How APOE Risk Variants Affect Brain Metabolism in the Lead-up to Alzheimer’s

  • Research in Brief
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An illustration of a DNA molecule.

Researchers uncover a potential association between an APOE genetic variant and changes in brain metabolism leading to increased risk of Alzheimer’s disease and cognitive impairment.

What: Researchers find that people who carry ɛ3/ɛ4 variations of the APOE gene have increased plasma glucose levels and decreased apolipoprotein E levels, which they characterize as a “hazardous combination” likely to accelerate neurodegeneration and increase the risk for Alzheimer’s disease (AD), in part by altering brain function and changing its ability to generate energy.  

Where: Edlund A, et al. Plasma Apolipoprotein E3 and Glucose Levels Are Associated in APOE ɛ3/ɛ4 Carriers, Journal of Alzheimer’s Disease, 2021. 

BrightFocus Connection: This project was supported by an Alzheimer’s Disease Research (ADR) grant to senior author Henrietta Nielsen, PhD, assistant professor and principal investigator in neurochemistry at Stockholm University in Sweden. 

Why it is Important: The brain has outsized energy needs compared to the rest of the body, and glucose is the fuel the brain needs to run smoothly. When the process to make this fuel (glucose metabolism) is altered, it can negatively affect cognitive function. The APOE gene produces the apoE protein which is involved in the transport of fats and cholesterol through the blood. There are three common APOE alleles, e2, e3, and e4, with the e4 allele increasing risk of AD. One allele is inherited from each parent, resulting in different combinations or genotypes. APOE e4 carriers show significant changes in brain glucose metabolism years before symptoms of AD.  Previous work from Dr. Nielsen showed that cognitively healthy people harboring the APOE e3/e4 gene variant have decreased glucose metabolism in the hippocampus – an important brain region involved in learning and memory.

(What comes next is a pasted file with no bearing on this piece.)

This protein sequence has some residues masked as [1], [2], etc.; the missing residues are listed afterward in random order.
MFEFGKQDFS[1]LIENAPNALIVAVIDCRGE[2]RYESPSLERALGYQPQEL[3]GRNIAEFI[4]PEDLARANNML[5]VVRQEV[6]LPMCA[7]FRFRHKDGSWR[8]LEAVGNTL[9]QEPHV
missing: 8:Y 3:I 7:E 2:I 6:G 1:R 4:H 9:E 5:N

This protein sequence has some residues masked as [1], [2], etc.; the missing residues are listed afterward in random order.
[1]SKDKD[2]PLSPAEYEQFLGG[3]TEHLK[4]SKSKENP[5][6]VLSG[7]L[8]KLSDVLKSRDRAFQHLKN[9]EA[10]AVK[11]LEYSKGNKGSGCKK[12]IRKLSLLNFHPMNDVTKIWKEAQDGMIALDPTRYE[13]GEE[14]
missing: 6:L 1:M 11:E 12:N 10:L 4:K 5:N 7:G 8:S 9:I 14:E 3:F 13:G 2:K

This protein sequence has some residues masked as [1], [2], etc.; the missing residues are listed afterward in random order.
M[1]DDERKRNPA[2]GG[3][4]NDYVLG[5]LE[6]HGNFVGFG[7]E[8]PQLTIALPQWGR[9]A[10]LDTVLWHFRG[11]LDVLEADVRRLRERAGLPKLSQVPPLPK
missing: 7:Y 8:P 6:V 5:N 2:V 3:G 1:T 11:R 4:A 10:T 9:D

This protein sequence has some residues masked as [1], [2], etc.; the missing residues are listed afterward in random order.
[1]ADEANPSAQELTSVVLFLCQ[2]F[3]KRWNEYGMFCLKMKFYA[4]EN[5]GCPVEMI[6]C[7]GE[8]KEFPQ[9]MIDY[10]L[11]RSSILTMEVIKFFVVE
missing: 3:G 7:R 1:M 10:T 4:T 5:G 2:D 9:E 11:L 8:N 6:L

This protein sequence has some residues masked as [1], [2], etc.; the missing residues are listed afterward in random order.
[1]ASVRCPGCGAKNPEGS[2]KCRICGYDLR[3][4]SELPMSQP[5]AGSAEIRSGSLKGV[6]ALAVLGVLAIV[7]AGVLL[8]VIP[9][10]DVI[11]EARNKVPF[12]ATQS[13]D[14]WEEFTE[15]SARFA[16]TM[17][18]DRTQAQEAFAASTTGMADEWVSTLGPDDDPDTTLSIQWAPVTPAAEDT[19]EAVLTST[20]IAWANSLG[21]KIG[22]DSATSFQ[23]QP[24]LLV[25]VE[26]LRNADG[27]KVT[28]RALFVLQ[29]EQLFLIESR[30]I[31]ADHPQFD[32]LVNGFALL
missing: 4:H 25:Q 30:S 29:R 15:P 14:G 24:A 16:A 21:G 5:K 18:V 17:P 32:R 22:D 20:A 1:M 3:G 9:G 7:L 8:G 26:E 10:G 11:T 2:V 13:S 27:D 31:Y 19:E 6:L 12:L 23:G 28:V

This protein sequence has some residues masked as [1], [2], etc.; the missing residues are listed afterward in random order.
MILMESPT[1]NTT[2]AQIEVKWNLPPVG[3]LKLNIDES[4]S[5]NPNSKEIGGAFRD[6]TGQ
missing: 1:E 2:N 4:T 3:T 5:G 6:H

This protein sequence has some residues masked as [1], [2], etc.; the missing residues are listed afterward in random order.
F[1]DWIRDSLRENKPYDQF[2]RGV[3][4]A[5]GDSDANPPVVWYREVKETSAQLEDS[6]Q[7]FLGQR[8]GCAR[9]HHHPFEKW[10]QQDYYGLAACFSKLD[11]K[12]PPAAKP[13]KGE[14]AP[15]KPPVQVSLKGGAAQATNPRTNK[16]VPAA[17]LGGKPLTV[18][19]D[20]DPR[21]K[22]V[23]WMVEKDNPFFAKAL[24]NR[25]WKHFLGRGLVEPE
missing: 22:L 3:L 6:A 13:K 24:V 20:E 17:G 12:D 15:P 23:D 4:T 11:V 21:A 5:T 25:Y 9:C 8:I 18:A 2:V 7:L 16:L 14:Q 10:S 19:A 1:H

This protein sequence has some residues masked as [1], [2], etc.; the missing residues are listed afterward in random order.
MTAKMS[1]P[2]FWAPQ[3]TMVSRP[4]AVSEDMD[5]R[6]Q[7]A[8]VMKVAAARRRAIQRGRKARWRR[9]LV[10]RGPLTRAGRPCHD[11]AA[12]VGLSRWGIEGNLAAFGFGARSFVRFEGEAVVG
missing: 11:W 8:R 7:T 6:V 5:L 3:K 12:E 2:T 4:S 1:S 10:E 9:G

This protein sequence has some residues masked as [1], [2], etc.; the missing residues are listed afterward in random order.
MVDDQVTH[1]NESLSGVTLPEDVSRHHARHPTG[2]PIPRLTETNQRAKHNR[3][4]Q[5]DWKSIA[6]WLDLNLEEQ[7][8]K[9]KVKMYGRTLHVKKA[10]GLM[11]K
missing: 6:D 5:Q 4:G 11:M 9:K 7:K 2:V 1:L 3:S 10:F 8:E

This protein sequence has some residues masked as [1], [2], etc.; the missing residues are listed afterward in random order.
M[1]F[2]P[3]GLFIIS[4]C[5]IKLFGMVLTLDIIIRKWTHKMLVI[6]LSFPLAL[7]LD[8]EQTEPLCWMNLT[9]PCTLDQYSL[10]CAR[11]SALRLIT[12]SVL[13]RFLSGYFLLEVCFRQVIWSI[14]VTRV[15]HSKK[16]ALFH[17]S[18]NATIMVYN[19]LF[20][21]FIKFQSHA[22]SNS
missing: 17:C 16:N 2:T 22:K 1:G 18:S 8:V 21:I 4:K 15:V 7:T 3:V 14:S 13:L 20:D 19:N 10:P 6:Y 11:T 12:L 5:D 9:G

The idea that plasma apoE may affect glucose metabolism in the brain is controversial since plasma apoE cannot cross the blood-brain barrier. Therefore, Dr. Nielsen and her team investigated the potential causes for altered brain metabolism in people with APOE e3/e4 gene variants. About 15-20 percent of the general population shares this genetic make-up. It was hypothesized that plasma apoE levels may be related to plasma glucose and insulin levels which, can affect glucose metabolism in the brain. This is supported by findings that high plasma glucose is associated with type 2 diabetes, which also increases AD risk. 

Cognitively healthy individuals who had the APOE e3/e4 genotype were recruited to undergo neuropsychological testing to measure cognitive function and to also provide blood samples for plasma analysis of apoE3 and apoE4 levels. In addition, about 25 participants underwent brain imaging with FDG-PET, to measure glucose metabolism, and structural MRI to detect any brain abnormalities. The team found that having low plasma apoE3 levels was associated with higher plasma glucose levels. This effect was most noticeable among males and overweight individuals (ie, people with a body mass index (BMI) over 25). Other studies have similarly linked high plasma glucose levels to increased body fat and male sex, rather than age, which may reflect abnormal glucose production in the liver. While this study shows a relationship between apoE levels and peripheral glucose expression, it is unclear whether apoE and glucose can directly modulate each other. 

Higher plasma glucose level was not directly correlated with cognitive impairment. However, people with higher plasma glucose levels were more likely to do worse on memory and visuospatial tests. Dr. Nielsen and her team speculate that having low plasma apoE levels and high plasma glucose can lay the groundwork for accelerating neurodegeneration, leading to mild cognitive impairment, and eventually AD dementia. 

Pinpointing the differences in brain metabolism in APOE ɛ3/ɛ4 carriers and other AD risk genotypes may provide important new clues about how Alzheimer’s starts and develops over decades, and where it may be possible to intervene early and potentially prevent the disease in susceptible individuals based on their genetic make-up (aka, a “personalized medicine” approach to treating the disease).




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